CLICK ON UNDERLINED BLUE TEXT FOR PHOTOS
Ships Log Catskill
Creek - Hudson River October 10-17, 2005
Paul and Holly watched over Raven at the Hop O Nose Marina while we returned
to Chicago for a couple of weeks. Rana worked on the filming of the Chicago
Marathon. Mike took care of some business.
to Raven in the middle of a monsoon. Since it is more pleasant to travel
while dry, we spent several days further exploring the Catskills. The river
and the mountains are what make Catskill such an interesting place to visit.
the things we discovered was the Hudson School of Art, regarded as America’s
first art movement. It is distinguished as large-scale landscapes with atmospheric
lighting, which glorify nature. We visited Thomas
Cole’s house and studio. The Federal style house, named
Cedar Grove, contains Cole’s work and featured an exhibit of the works of
George Inness, a later Hudson School artist. Thomas Cole traveled from New
York City to the Catskills for several years starting in 1825, before he
met his wife at Cedar Grove.
of my heart,
of nature’s works,
me transport you
rear their summits
near the Hudson’s wave
Thomas Cole’s The Wild, 1926
to the “Lunch Club” with James Fennimore Cooper, William Cullen Bryant,
Asher B. Durand and Washington Irving. He later founded the “Sketch Club”
in 1829 with Bryant and Durand. This was the beginning of the Hudson School
of Art, later joined by Fredrick Church, Charles Herbert Moore and Jacob
focus of the art colony was Charles Beach’s legendary Mountain House, which
drew artists and tourists alike to the area. This artistic energy lives
on in the many art galleries in town. The Town
of Catskill is undergoing substantial renovation.
favorite local restaurants are Creekside at the marina, and Bells Café.
Creekside, managed by Sean between acrobatic stints stepping masts, offers
excellent meat and fish dishes and a nice wine list. Keith and Yael purchased
Bells Café a year ago and renovated it. Yael, who is from Israel, is a graduate
of the Manhattan French Culinary Institute. Queens native Keith studied
at the Institute of Culinary Education. The Café’s menu shows it and includes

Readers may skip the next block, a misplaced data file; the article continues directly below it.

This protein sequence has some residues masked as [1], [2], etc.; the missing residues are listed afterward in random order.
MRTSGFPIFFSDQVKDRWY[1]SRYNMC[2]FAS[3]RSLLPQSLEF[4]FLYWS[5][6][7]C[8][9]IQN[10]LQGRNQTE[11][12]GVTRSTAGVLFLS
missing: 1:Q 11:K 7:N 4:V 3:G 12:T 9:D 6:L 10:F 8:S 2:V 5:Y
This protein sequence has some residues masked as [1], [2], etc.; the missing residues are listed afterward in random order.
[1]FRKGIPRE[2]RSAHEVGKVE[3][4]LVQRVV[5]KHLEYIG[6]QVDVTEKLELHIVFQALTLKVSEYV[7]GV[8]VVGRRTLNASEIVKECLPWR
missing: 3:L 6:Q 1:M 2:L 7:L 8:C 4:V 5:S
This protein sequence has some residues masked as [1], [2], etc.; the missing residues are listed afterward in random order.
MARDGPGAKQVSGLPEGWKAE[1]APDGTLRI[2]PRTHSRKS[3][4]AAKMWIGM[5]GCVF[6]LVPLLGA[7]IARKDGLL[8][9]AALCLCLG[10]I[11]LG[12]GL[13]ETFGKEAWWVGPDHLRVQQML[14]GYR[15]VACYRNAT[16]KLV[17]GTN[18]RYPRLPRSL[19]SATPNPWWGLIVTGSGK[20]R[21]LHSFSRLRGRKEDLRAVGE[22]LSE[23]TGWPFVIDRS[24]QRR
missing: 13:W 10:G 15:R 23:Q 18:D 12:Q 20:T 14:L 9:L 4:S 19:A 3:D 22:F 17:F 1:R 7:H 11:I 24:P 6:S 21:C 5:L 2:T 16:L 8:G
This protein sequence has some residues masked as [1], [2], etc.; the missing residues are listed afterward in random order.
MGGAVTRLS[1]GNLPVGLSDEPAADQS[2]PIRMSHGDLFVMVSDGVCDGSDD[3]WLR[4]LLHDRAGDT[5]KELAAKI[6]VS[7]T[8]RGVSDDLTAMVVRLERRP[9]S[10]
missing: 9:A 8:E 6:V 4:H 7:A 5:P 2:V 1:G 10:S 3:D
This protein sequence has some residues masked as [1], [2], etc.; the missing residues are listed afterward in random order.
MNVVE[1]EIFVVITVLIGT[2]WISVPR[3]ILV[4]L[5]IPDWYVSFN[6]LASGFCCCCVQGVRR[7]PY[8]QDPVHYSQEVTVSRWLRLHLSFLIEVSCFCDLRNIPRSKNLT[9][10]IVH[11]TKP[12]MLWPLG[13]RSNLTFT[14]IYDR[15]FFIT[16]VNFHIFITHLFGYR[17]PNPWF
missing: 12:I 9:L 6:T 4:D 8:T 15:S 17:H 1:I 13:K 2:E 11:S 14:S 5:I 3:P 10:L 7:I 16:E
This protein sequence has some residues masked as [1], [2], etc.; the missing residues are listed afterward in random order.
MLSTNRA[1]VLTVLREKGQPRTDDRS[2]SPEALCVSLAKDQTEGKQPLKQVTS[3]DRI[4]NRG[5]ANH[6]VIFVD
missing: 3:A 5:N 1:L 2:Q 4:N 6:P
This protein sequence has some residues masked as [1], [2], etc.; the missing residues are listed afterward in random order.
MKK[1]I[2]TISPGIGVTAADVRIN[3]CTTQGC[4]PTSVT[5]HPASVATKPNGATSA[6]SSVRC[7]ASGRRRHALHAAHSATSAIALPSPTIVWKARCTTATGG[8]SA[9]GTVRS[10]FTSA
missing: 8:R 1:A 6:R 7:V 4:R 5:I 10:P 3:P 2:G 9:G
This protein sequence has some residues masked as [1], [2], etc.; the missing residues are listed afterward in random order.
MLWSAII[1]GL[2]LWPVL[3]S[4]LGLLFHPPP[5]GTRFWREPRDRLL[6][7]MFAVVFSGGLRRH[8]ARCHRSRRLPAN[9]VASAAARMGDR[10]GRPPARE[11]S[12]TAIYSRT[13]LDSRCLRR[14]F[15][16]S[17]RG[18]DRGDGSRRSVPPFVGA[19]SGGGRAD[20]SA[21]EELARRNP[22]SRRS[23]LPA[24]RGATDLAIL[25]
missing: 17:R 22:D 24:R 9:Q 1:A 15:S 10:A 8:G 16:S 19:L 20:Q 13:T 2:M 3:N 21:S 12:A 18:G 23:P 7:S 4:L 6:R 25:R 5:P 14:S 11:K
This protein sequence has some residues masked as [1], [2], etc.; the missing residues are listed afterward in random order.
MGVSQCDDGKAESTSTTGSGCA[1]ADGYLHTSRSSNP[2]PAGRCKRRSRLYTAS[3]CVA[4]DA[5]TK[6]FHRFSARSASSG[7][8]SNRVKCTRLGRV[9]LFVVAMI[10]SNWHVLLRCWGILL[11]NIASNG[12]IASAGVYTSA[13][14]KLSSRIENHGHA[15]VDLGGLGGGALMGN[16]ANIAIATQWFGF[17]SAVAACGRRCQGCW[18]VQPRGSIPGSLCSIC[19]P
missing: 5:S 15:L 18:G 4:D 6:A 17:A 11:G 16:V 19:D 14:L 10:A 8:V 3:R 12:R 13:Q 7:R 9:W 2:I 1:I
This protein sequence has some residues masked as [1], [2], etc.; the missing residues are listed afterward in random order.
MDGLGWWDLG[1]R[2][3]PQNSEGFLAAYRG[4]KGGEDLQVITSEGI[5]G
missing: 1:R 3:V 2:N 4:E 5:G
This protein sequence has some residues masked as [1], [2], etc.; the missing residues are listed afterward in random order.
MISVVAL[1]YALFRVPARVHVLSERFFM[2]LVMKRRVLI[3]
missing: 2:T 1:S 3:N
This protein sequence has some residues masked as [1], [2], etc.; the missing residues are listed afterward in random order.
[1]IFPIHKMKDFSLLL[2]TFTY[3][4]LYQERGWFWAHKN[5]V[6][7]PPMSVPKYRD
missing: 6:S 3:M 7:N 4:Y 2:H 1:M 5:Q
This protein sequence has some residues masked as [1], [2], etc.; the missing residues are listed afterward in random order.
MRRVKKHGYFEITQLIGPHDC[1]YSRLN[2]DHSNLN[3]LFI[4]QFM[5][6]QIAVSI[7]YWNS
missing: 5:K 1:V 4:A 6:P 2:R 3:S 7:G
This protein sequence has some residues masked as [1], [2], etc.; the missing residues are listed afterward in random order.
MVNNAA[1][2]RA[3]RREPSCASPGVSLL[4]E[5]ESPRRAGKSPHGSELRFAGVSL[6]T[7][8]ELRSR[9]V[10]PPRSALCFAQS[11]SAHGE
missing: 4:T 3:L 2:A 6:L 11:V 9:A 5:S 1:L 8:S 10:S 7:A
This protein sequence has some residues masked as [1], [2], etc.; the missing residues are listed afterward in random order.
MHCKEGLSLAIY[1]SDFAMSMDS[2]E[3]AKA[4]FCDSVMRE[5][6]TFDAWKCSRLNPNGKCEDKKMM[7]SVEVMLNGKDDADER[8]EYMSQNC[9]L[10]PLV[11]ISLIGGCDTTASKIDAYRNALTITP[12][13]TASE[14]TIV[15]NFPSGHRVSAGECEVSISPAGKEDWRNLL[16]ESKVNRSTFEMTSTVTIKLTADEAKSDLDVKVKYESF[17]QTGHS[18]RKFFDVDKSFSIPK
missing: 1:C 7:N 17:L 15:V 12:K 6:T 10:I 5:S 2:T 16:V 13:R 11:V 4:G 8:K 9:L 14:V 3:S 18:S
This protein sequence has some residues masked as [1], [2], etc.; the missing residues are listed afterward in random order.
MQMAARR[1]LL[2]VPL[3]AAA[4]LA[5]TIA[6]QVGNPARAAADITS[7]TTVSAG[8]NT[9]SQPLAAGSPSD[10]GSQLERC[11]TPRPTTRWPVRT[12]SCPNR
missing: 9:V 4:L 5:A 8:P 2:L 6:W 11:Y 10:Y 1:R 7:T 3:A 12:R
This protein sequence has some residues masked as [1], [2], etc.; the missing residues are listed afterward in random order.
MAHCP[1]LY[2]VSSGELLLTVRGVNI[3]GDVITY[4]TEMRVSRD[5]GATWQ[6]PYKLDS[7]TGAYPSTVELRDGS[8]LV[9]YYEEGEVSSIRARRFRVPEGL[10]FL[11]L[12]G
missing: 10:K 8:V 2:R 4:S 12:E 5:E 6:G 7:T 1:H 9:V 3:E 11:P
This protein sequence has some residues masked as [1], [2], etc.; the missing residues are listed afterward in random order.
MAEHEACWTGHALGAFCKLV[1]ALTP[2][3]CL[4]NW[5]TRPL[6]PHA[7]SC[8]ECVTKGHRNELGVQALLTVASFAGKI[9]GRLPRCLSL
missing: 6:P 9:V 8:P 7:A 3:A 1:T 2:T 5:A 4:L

wonderful breakfasts with terrific Italian coffee, and inventive vegetarian
and fish dishes for dinner.
sailed out of Catskill and down the Hudson, we passed beautiful
scenery. The fall colors were just starting. Trees green,
golden, orange, and rose creating an impressionist mosaic along the banks
of the river. Native Americans in this region were made up of many tribes
and several alliances: Algonquians, Iroquois, which included Mohawks and
Senecas, as well as Mohicans, who inhabited this luscious land of mountains,
rock outcroppings, and bountiful rivers.
or Hendrick (as the Dutch called him) Hudson, an Englishman, expert pilot
and navigator sailed into the Hudson from Amsterdam for the Dutch East India
Company in September of 1609. His sailing vessel was called the Half-Moon.
He was looking for the long sought passage to Cathay. He went all the way
to Albany and then back to New York Bay. After a parting ceremony with the
chiefs of the Manhattans, he claimed possession of the country in the name
of the government of Holland.
by Washington Irving, Rip meets up with the crew of the Half-Moon as well
as Hudson himself. According to the legend, every twenty years, Hudson and
his crew would keep a guardian eye upon the River and play nine-pins, a
bowling game, the sound of their balls crashing together would peal like
thunder up in the mountains.
of Washington Irving is all over Catskill and the Hudson River Valley, from
the Rip Van Winkle Bridge to the statue
of old Rip himself on Catskill Main Street, all the way
down to Sleepy Hollow.
the night at the Poughkeepsie
Yacht Club. Nice people and club house just up the road
from Franklin Roosevelt’s Hyde Park home and is also near the Culinary Institute
of America. Unfortunately, we arrived on Sunday and they were closed.
morning, we passed
Vassar, in Poughkeepsie, the West Point Military Academy , General Washington’s
Headquarters in Newburgh where he gave his famous farewell
speech to his troops.
see gentlemen,” he said as he placed his spectacles before his eyes,
“that I have grown not only grey, but blind, in your service.”
speech, in the spring of 1783, put an end to the growing unrest in the ranks
of the army just after peace had been declared due to the fact that Congress
had been unable to pay them.
reached Haverstraw Bay late in the day, we were anxious to find a place
to dock the boat. We bypassed Haverstraw Marina, located under a smokestack,
because we wanted something a bit less industrial. So, we tried Westerly
Marina but found it too shallow for our depth of 6’3”. This is in Ossinsing
which is the native Mohican name Os-sin-ing from ossin, a stone and ing,
a place -- stony place. And is the home of the famous prison Sing-Sing.One
hundred felons quarried and built the prison in 1829.
tried Tarrytown marina but we had trouble contacting that marina when we
finally did they said that it too was too shallow for our boat. We had wanted
to go to Tarrytown because of the Washington Irving story about Sleepy Hollow.
The Dutch named it Slaeperigh Hol, or Sleepy Hollow, the scene of Washington
Irving’s famous legend. We picked up a mooring ball at The Julius Petersen
Marina in Nyack. The next morning, we sailed under the Tappan Zee Bridge,
Tappan was the name of a Mohican tribe that inhabited the eastern shores
of the Bay and Zee is Dutch for Bay. We
passed incredibly beautiful canyon wall called the Palisades .
At one point, our electronics failed completely. We were glad that we had
paper charts. It turned out that the failure was caused by an evil
looking tower which bristled with antennas. Once clear
of it, our systems returned to normal. With Manhattan looming in the distance,
we passed under the
George Washington Bridge .